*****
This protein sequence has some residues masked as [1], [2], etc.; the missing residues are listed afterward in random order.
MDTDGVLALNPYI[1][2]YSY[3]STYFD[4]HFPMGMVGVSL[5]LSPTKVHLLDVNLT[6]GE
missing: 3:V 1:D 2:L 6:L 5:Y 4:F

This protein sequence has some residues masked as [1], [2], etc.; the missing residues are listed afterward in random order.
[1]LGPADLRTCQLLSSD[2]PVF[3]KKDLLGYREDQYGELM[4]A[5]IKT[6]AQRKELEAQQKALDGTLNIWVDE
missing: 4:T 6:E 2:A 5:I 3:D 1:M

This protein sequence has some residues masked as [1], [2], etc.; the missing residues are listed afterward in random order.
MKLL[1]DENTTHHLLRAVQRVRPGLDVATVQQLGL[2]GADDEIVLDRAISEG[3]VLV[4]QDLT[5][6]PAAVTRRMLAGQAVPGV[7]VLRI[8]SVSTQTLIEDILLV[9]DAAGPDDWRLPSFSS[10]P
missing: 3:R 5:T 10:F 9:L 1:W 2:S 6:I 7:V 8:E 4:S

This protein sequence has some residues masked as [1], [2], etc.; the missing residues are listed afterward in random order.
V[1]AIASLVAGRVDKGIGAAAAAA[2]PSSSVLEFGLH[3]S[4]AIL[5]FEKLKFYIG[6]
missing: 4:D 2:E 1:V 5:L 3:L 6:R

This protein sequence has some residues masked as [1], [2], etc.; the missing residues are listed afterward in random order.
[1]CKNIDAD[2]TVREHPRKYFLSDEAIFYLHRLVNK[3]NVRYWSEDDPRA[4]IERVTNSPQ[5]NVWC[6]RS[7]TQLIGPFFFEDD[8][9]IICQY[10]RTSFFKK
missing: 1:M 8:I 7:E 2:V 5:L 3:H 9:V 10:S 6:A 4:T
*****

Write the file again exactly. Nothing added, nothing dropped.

This protein sequence has some residues masked as [1], [2], etc.; the missing residues are listed afterward in random order.
MDTDGVLALNPYI[1][2]YSY[3]STYFD[4]HFPMGMVGVSL[5]LSPTKVHLLDVNLT[6]GE
missing: 3:V 1:D 2:L 6:L 5:Y 4:F

This protein sequence has some residues masked as [1], [2], etc.; the missing residues are listed afterward in random order.
[1]LGPADLRTCQLLSSD[2]PVF[3]KKDLLGYREDQYGELM[4]A[5]IKT[6]AQRKELEAQQKALDGTLNIWVDE
missing: 4:T 6:E 2:A 5:I 3:D 1:M

This protein sequence has some residues masked as [1], [2], etc.; the missing residues are listed afterward in random order.
MKLL[1]DENTTHHLLRAVQRVRPGLDVATVQQLGL[2]GADDEIVLDRAISEG[3]VLV[4]QDLT[5][6]PAAVTRRMLAGQAVPGV[7]VLRI[8]SVSTQTLIEDILLV[9]DAAGPDDWRLPSFSS[10]P
missing: 3:R 5:T 10:F 9:L 1:W 2:S 6:I 7:V 8:E 4:S

This protein sequence has some residues masked as [1], [2], etc.; the missing residues are listed afterward in random order.
V[1]AIASLVAGRVDKGIGAAAAAA[2]PSSSVLEFGLH[3]S[4]AIL[5]FEKLKFYIG[6]
missing: 4:D 2:E 1:V 5:L 3:L 6:R

This protein sequence has some residues masked as [1], [2], etc.; the missing residues are listed afterward in random order.
[1]CKNIDAD[2]TVREHPRKYFLSDEAIFYLHRLVNK[3]NVRYWSEDDPRA[4]IERVTNSPQ[5]NVWC[6]RS[7]TQLIGPFFFEDD[8][9]IICQY[10]RTSFFKK
missing: 1:M 8:I 7:E 2:V 5:L 3:H 9:V 10:S 6:A 4:T